Betula pendula

Betula pendula

The white birch or simply birch (Betula pendula Roth, 1788) is an arboreal species belonging to the family Betulaceae.

Systematics –
From the systematic point of view it belongs to the Eukaryota Domain, Kingdom Plantae, Magnoliophyta Division, Magnoliopsida Class, Order Fagales, Family Betulaceae and therefore to the Genus Betula and to the Specie B. pendula.
The terms Betula alba or Betula alba var verrucosa are synonyms.

Etymology –
The term Betula comes from the Latin birch which in turn is of Gallic origin, bed-wen, “birch”, connected with bitūmen. The specific pendulum epithet refers to the carriage of its foliage and its falling end branches.

Geographic Distribution and Habitat –
The Betula pendula is a tree of northern Eurasian origin. In Italy it is more common in the Alps where it sometimes forms pure woods and particularly in Piedmont (where today more than 20,000 trees of this species are estimated) and in Lombardy; we also find it in the northern Apennines, in some isolated stations in Abruzzo, in the Campania Apennines and on Mount Etna.

Description –
The Betula pendula reaches 30 meters in height and has a sparse and light crown, expanded vertically, with falling end branches. It has a slender trunk that, if it is not too old, has a thin white rind. The leaves are deciduous, ovate triangular, petiolate, light green above and below. Mono-vine plant with male flowers gathered in sessile catkins, pendulums and female flowers gathered in short and upright spikes. From the cylindrical infructescences to maturity, small samaras are provided with a membranous wing.

Cultivation –
The white birch is a plant very resistant to cold, so that it can reach -30 ° C without problems. Instead it does not tolerate the heat and the hot summers of the plains, in these areas it can live and develop, but it ages faster. He lives well in mountain gardens, where he fits well in the landscape, in southern Italy and in the plains. It supports soil pH values ​​up to 3.3; it adapts both to humus-poor soils and to soils with a deep layer of organic material but without stagnant water and not limestone, if the limestone is high it can live anyway but its growth is slower, the leaves remain smaller and fall more precociously in the fall.
In planting it is important to protect plants well because the recovery is quite slow even if normally there are problems of engraftment. It has a good pollon capacity and is also able to produce root suckers. Birch has a high colonizing capacity, especially in acidic or acidified soils (abandoned, burnt or otherwise disturbed soils), it is also favored by the abundant seed production and the polloniferous power.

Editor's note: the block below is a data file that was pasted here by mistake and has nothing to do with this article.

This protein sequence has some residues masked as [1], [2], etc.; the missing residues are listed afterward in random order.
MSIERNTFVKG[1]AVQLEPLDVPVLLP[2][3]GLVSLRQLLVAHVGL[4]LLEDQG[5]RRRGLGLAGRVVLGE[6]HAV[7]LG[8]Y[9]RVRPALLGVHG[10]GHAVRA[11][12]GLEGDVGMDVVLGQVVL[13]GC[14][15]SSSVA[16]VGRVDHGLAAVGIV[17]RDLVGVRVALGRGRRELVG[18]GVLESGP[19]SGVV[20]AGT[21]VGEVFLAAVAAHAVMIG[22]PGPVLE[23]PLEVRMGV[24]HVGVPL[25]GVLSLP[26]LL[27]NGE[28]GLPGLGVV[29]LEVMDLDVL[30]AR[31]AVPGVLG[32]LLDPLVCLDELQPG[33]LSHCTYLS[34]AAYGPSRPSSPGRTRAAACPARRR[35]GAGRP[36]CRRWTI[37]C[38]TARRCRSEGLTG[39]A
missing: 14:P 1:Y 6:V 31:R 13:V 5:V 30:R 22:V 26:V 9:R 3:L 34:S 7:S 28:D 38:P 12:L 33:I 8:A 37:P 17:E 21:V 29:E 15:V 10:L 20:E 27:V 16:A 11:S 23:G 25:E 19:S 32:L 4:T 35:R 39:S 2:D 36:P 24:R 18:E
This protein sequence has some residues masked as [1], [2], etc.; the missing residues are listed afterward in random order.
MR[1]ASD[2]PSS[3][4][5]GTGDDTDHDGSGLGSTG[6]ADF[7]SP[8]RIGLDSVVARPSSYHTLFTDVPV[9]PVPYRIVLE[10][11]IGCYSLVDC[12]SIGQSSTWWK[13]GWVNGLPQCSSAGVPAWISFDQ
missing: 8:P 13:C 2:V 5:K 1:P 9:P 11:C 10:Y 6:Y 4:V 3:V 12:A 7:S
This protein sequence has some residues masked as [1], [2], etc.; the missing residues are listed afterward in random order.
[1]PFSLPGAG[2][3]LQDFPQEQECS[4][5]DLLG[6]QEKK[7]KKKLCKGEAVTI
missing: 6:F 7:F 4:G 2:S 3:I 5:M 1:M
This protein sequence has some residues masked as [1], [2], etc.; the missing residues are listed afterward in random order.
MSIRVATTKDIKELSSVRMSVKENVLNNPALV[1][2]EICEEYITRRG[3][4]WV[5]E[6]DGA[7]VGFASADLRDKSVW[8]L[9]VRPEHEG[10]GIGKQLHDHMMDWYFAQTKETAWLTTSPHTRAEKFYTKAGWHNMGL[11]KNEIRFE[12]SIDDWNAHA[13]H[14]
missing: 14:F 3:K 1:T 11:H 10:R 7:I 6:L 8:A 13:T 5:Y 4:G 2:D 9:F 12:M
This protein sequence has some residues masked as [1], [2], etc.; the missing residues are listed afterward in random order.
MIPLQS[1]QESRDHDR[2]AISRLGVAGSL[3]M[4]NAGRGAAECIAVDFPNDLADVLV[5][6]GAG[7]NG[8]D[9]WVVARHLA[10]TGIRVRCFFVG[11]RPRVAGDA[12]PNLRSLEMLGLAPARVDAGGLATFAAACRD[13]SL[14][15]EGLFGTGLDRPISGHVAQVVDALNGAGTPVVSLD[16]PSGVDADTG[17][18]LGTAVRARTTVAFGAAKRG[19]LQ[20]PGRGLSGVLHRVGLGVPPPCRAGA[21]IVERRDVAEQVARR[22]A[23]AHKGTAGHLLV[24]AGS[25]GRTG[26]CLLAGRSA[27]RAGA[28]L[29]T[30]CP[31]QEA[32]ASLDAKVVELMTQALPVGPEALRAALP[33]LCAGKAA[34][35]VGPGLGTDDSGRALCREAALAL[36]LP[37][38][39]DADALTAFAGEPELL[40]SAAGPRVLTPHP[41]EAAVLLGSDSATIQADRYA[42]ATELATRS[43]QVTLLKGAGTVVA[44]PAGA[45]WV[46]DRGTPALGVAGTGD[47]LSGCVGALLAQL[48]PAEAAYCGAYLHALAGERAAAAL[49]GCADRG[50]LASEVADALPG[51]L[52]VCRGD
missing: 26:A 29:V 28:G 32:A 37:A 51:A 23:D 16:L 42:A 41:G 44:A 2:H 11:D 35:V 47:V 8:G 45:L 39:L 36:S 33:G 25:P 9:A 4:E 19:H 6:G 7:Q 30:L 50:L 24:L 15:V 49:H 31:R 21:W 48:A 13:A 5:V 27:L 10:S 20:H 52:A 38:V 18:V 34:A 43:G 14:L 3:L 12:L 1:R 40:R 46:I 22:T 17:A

Uses and Traditions –
The Betula pendula has distinct characteristics of pioneering and its spread has been favored by the abandonment of agricultural and grazing areas and by fires. In some countries like Sweden, Finland, Scotland or Russia, birch wood is widely used for various uses, especially for paper pulp, but also for veneers and plywood.
This plant has a white, elastic and resistant wood that is used in the manufacture of household objects and once also for skis. Its wood is also used as a fuel of excellent quality, in the industry for the production of inks and in medicine for adsorbing properties in intestinal diseases. The bark is prized in the tanning and pharmaceutical industry.
This plant, as well as for forestry interests, is appreciated as an ornamental plant for its elegant posture and the beautiful color of the bark and leaves, while in silviculture it is sometimes used as a consolidating species of unstable slopes, where it spreads rapidly.
As with other birches, white birch has a huge use in herbal medicine. It is used for its diuretic and purifying action in kidney stones and inflammatory and metabolic rheumatism (gout). Of this plant are known the virtues of lymph (on water retention, cellulite, overweight), seeds (especially on the nervous system where it works fighting fatigue), gems (which activate the immune system with consequent increase in resistance to infections ). In the past the bark was applied under the bandages of the wounds, due to its cicatrizing and antiseptic properties. In cosmetics the use of extracts as a soothing agent prevails after excessive exposure to the sun or on oily skin. In the veterinary one uses a “tar wood” distillate against inflammation and parasitosis. For internal use having a renal tropism can be used as a purifying and diuretic (edemas, urethritis, cystitis, nephritis and hyperazothemias).
Of particular interest is also its choleretic action (increase in the production of bile) which is followed by a greater elimination of cholesterol (hypocholesterolemic action).

Preparation Mode –
The active ingredients contained in the bark, in the leaves and buds of the white birch can be extracted through infusions, tinctures, dyes, in addition the lymph, rich in sugar, in the Northern countries, is fermented for the production of vinegar and alcoholic beverages.

Guido Bissanti

Sources
– Acta Plantarum – Flora of the Italian Regions.
– Wikipedia, the free encyclopedia.
– Treben M., 2000. Health from the Pharmacy of the Lord, Advice and experience with medicinal herbs, Ennsthaler Publisher
– Pignatti S., 1982. Flora of Italy, Edagricole, Bologna.
– Conti F., Abbate G., Alessandrini A., Blasi C. (edited by), 2005. An annotated checklist of the Italian vascular flora, Palombi Editore.

Warning: Pharmaceutical applications and alimurgical uses are indicated for informational purposes only and do not in any way represent a medical prescription; there is therefore no liability for their use for curative, aesthetic or food purposes.




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